The Chinese economy is growing and surpassing the U.S. economy in size. That stature, with its consequent soft and hard power, means opposition to the Communist Party of China (CPC) regime needs to be multilateral. No matter how much unipolarity the U.S. has enjoyed in recent decades, it cannot go it alone and would benefit from Canadian support.
Not only is Beijing’s economic might ominous, the regime’s illiberal and seemingly boundless control freakery is becoming more glaring by the day. Even the Taliban have concerns about the CPC’s human rights record. Enough said, really.
Canada has for the past three years been locked in an international relations confrontation over the potential extradition of Huawei executive Meng Wanzhou from British Columbia to the United States. Corrupt CPC bullies have detained three Canadians in China—one sentenced to death—as part of what has become known as hostage diplomacy.
China is Canada’s second largest trading partner and Canadians do not deserve to be punished for CPC wrongdoing. However, now is the time for Canada to take a stand, draw on its own bargaining chips and reduce dependence on commerce with an antithetical regime.
Once Canadians and their elected officials acknowledge the profundity of the CPC problem, there are many options on the table and allies eager to have support. Taiwan, in particular, merits more trade and healthier relations. An end to wage subsidies for Chinese state-owned enterprises, paid for by Canadian taxpayers, is another no-brainer.
The shrewd policy-maker, though, looks at the source of the problem. One of the paradoxes of the CPC’s rise is that the regime has used both North American-educated talent and North American capital. In other words, Canadian and American institutions have trained the planners and bankrolled much of China’s economic growth. New Chinese stock listings in the United States this year reached $12.8 billion market capitalization, but that is the tip of the iceberg of North American investment in China.
The thinking over the decades, especially early on in the opening of China, was that economic freedom would generate a sufficient middle class to demand political freedom. Sadly, that assumption has proved mistaken, but one need not make the mistake all over again. Canada can scrutinize and, if necessary, impede precious capital from building an economy and regime that is an arch-enemy of Western civilization.
In 2020, the U.S. federal government under then-president Donald Trump passed the Holding Foreign Companies Accountable Act. This required publicly listed Chinese companies to disclose their legal structures—shining a light on shell companies—and report their risk of interference from the CPC regime.
The U.S. Securities and Exchange Commission is still mapping out how to enforce this. However, a July crackdown by the CPC on Didi Global Inc., the largest ride-sharing app in China, hastened regulatory activity on this front. Less than a week after Didi’s initial public offering on the New York Stock Exchange, the CPC’s Cyberspace Administration ordered Didi delisted from app stores. The company consequently lost half of its $10 billion value.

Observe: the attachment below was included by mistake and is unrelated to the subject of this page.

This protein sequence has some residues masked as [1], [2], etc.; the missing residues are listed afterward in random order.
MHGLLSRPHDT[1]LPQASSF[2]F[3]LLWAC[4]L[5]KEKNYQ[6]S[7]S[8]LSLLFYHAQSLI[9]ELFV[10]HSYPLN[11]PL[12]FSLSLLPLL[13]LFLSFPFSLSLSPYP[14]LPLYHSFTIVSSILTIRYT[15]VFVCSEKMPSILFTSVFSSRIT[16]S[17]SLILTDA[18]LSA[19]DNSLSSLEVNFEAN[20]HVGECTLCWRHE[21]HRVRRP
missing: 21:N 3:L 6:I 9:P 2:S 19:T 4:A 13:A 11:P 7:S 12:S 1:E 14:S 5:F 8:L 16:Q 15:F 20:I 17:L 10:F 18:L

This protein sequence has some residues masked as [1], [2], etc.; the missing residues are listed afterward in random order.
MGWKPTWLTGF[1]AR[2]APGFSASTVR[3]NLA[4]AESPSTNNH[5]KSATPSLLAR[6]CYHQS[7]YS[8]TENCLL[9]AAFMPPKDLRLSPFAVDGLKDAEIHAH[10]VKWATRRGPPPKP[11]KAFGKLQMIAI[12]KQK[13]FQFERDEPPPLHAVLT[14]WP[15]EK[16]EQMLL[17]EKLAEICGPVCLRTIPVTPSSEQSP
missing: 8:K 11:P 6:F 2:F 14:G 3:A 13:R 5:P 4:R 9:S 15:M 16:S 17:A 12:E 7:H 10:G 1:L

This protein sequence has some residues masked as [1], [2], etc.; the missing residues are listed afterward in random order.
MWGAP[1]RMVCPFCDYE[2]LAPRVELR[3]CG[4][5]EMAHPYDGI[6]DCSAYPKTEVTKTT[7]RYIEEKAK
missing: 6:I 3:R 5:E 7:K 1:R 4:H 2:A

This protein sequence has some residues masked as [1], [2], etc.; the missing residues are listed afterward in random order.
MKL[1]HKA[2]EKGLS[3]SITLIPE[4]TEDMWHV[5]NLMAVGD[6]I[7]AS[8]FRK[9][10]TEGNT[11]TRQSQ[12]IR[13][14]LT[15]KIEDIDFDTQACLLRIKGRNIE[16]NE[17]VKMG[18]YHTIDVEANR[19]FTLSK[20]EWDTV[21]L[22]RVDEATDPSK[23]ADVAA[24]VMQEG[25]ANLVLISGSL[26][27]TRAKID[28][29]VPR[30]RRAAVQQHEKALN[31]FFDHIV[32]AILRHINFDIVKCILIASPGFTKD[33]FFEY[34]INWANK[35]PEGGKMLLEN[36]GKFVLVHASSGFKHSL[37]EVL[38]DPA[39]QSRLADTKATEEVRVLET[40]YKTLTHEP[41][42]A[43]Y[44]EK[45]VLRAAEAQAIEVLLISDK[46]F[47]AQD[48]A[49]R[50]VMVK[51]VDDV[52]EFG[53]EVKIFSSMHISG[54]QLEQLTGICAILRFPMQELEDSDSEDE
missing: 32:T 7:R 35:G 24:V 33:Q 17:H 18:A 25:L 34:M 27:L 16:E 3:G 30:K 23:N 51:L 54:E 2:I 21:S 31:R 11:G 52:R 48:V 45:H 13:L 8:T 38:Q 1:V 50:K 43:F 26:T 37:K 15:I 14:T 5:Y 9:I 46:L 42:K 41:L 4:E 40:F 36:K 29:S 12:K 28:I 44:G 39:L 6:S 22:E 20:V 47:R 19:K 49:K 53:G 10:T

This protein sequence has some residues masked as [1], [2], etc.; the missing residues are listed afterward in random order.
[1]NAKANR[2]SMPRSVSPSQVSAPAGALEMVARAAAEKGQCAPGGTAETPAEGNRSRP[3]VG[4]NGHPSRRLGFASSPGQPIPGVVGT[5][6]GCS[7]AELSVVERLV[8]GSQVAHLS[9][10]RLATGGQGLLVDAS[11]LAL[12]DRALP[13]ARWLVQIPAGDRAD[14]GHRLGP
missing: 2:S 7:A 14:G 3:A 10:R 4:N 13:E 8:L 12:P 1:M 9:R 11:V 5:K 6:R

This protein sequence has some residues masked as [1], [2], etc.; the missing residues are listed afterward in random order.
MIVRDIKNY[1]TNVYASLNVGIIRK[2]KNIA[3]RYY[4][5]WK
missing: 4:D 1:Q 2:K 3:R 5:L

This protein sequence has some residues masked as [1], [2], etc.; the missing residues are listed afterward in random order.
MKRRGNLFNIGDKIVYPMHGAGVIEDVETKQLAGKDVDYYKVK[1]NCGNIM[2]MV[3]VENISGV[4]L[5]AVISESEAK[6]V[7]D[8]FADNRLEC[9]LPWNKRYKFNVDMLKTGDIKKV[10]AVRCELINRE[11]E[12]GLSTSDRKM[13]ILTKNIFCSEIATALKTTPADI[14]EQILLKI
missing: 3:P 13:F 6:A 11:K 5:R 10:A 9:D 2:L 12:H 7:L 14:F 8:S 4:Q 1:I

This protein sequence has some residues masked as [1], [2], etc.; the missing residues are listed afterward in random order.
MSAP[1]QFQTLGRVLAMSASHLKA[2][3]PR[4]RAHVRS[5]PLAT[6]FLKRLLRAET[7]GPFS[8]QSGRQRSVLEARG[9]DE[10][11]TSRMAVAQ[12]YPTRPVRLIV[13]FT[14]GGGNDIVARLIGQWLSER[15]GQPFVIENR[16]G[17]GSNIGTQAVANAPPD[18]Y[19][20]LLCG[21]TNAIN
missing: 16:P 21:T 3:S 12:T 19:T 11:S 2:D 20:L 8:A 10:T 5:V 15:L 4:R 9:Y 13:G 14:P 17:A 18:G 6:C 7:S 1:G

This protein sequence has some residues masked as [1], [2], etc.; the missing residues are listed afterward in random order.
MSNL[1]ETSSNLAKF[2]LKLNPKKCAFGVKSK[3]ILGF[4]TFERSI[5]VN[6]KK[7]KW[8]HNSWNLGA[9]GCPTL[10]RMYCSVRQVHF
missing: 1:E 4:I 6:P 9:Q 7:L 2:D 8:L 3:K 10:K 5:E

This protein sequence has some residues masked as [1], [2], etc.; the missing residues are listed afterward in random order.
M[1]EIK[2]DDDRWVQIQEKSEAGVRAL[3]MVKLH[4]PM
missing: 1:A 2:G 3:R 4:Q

The CPC apparently did not want a firm so powerful and with so much information that it could threaten regime insiders. The CPC’s actions against Didi pose the question: amid flagrant intimidation and cronyism, which Chinese companies are not CPC surrogates?
Sunlight is often the best disinfectant. Mere scrutiny from the SEC has led to a “serious pause” for Chinese IPOs on U.S. exchanges, according to Doug Guthrie of Arizona State University.
Of Canadian exchanges, the TMX Group in Toronto (TSX and TSX-V) is one of the 10 largest in the world with more than $2 trillion in market capitalization. As confirmed by TMX Group via email, there are 19 Chinese firms (including a handful with headquarters in Hong Kong) listed on the two exchanges. Their market capitalization is pushing $3 billion.
Listing on the TSX or other Canadian exchanges is not a crime. However, the CPC has blocked efforts by the Canadian Public Accountability Board to audit Chinese companies publicly listed in Canada. Only three other countries have made the same denial: Bermuda, Tunisia and Mexico.
The provinces have jurisdiction over Canadian capital markets, although handling Chinese companies could fall under national security concerns. Whether the initiative comes from the provinces or the federal government, it would serve to further establish Canadian exchanges as trustworthy and subject to the rule of law. As it stands, there is a vulnerability: firms that act as conduits for the CPC can lean on Canada’s hard-earned, positive reputation. That merits resolving, as the Americans are well on the way to doing.
This particular step makes sense because it would stop rejected firms from simply moving north. It would also amplify the actions taken by the United States, by encouraging other nations, such as Germany and the United Kingdom, to follow suit. As former Foreign Affairs Minister Peter MacKay stated in a recent radio interview, Canada must lock arms with countries of shared values.
Fergus Hodgson is a research associate at the Frontier Centre for Public Policy.